Editor’s note: One of the questions most often asked by parents during the holidays is, when it comes to shopping for our kids, when is enough, enough? Here, Laura Deutsch and Heather Ouida of babybites—an educational and social group for new moms and moms-to-be—tackle the question of materialism and modern parenting.
For many families, December is associated with shopping, presents, parties, presents, food, presents, glitter, presents, religion, and of course, presents. The question of “How much is too much?” comes up a lot in our community of moms at babybites. As moms of young children ourselves, we turned to our own mothers—financial advisor Dahlia Peyserand parenting coach Dr. Karen Rancourt—for some sage advice on celebrating the season without spoiling our kids.
How can I be generous with my kids without being overindulgent?
Dahlia Peyser: I see no harm in enjoying the commercial aspects of the season. Problems arise when the consumer is purchasing for personal needs inconsistent with a healthy relationship to money: “I want my kids to feel cared for,” “I don’t want my child to be jealous of others,” “I want to give my child everything I didn’t get when I was growing up.” Most problems arise when the children absorb the parents’ conflicted attitude and begin to use spending and accumulating as a weapon.
How can I effectively deal with my child saying, “I want…?”
Karen Rancourt: Keep a running list of all these I-want items for your child and each time she says, “I want…” say, “Let’s add it to your gift wish list and then we can consider it as a birthday or holiday gift.” Then, when gift-giving time is on the horizon, you can prioritize the wish list with your child. When grandparents and others ask what they can get for your child, reference his or her gift wish list. Keeping a gift wish list for your child has several benefits: it helps him learn deferred gratification, it cuts down on disappointments, it eliminates the exchange frenzy and it helps gift givers feel that they’re giving something that is truly of value or interest to the child.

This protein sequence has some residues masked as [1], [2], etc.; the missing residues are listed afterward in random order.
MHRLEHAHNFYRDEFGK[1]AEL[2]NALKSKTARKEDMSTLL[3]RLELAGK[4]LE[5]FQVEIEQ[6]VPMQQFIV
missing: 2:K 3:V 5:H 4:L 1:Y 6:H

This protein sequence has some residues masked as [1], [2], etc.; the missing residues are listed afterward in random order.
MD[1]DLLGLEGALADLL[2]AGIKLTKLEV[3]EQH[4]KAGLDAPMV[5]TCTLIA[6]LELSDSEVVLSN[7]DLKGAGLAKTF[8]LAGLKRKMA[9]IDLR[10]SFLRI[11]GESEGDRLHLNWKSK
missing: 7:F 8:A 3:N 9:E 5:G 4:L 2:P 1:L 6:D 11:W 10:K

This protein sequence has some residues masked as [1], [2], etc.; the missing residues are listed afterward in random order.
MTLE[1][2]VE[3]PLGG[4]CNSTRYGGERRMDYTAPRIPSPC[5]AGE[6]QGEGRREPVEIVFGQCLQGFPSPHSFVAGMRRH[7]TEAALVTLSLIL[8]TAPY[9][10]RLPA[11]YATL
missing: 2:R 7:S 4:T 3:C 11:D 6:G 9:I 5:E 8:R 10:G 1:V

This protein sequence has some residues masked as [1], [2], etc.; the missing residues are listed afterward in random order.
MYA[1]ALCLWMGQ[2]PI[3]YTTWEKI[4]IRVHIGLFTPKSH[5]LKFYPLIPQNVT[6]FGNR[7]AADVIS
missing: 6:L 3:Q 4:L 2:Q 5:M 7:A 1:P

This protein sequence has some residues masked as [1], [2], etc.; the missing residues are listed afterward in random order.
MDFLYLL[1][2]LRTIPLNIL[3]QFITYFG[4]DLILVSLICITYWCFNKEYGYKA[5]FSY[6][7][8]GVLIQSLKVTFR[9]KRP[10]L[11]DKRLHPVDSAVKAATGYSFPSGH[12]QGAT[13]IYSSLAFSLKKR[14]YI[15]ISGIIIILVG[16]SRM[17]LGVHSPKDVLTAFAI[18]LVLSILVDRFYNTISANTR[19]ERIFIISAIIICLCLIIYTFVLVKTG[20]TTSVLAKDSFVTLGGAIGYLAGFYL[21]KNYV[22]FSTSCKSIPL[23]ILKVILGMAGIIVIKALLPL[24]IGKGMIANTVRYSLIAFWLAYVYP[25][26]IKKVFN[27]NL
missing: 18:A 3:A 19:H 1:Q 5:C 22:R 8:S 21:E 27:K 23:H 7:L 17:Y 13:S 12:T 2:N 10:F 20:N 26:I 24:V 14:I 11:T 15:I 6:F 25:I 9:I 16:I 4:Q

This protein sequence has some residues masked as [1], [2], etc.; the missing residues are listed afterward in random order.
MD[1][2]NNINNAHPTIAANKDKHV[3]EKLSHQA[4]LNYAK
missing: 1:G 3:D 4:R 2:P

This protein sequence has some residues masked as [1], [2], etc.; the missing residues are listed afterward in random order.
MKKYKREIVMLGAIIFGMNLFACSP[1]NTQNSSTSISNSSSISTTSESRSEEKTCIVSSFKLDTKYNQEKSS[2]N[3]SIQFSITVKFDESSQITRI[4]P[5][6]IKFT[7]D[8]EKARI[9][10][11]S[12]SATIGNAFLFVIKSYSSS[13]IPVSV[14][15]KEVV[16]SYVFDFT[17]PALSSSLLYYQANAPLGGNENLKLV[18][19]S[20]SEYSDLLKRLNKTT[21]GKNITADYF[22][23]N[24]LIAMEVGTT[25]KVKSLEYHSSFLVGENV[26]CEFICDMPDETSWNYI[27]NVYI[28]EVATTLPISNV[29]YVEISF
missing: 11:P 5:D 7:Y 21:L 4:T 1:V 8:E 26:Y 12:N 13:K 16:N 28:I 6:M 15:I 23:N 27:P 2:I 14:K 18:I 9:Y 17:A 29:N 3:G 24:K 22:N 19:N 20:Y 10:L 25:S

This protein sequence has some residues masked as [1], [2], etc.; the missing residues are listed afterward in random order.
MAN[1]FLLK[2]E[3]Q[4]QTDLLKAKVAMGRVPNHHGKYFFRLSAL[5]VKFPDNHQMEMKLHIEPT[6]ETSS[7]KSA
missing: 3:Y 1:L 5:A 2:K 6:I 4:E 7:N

How can I encourage relatives not to overindulge my children?
K.R.: Your child’s gift givers typically think of purchasing something material, but including on the wish list events and experiences as gifts can be incredibly enriching and valuable. Think how excited your child will be to learn that as a gift, Grandma and Grandpa are taking her to the circus, or for art lessons at the museum, or to rent a boat in Central Park, or to see a Broadway musical.
How can I emphasize graciousness and gratitude when receiving gifts?
K.R.: Prior to your son’s opening his presents, review with him the cardinal rule of accepting gifts: “Even if you are disappointed, always look at the gift giver and say, ‘Thank you!’” You can also help your child be a gracious gift receiver by handing him each gift to be opened, making sure he opens each card and either reads it himself or has it read to him.
What are some things I can do to encourage my children to want to be “gift givers” rather than just “gift receivers”?
K.R.: All kids can benefit from being provided opportunities to be the gift giver. Here’s an example: “Daddy’s birthday is coming up—what can we do to make it a special day for him?” is a very different question from, “What can we buy him?” Even if your child is too young to offer much in the way of ideas, you sharing your ideas helps build the right foundation: “We can make Daddy his favorite breakfast, we can buy him that new golf club, we can make him a birthday hat that says he’s the best daddy in the world,” and the list goes on.
How can I teach my children the importance of charitable giving?
D.P.: Carve out a special time during which everyone contributes some money into a container, and pick an organization who will receive the money. When the children are young, they should be given a quarter or a dollar. As they start receiving an allowance, the contribution should be made using their own funds. Associate this act of giving with a weekly event, such as prior to Sabbath meal, attending church or going out for Sunday dinner, so as to maintain a consistent ritual.
How I can be a good role model for giving and receiving gifts?
K.R.: Being a good model means that as the predictably ugly tchotchke from your aunt arrives every December, all your child sees from you is your appreciation. If you want to emphasize that spending time together is a valuable gift, tell your child that going to the zoo and having lunch together is what you really want for your gift. Make sure your child receives a thank-you note from you about the special time you had together. And of course when parents expect their children to act generously, they must exhibit their own dedication to a cause beyond their own home.
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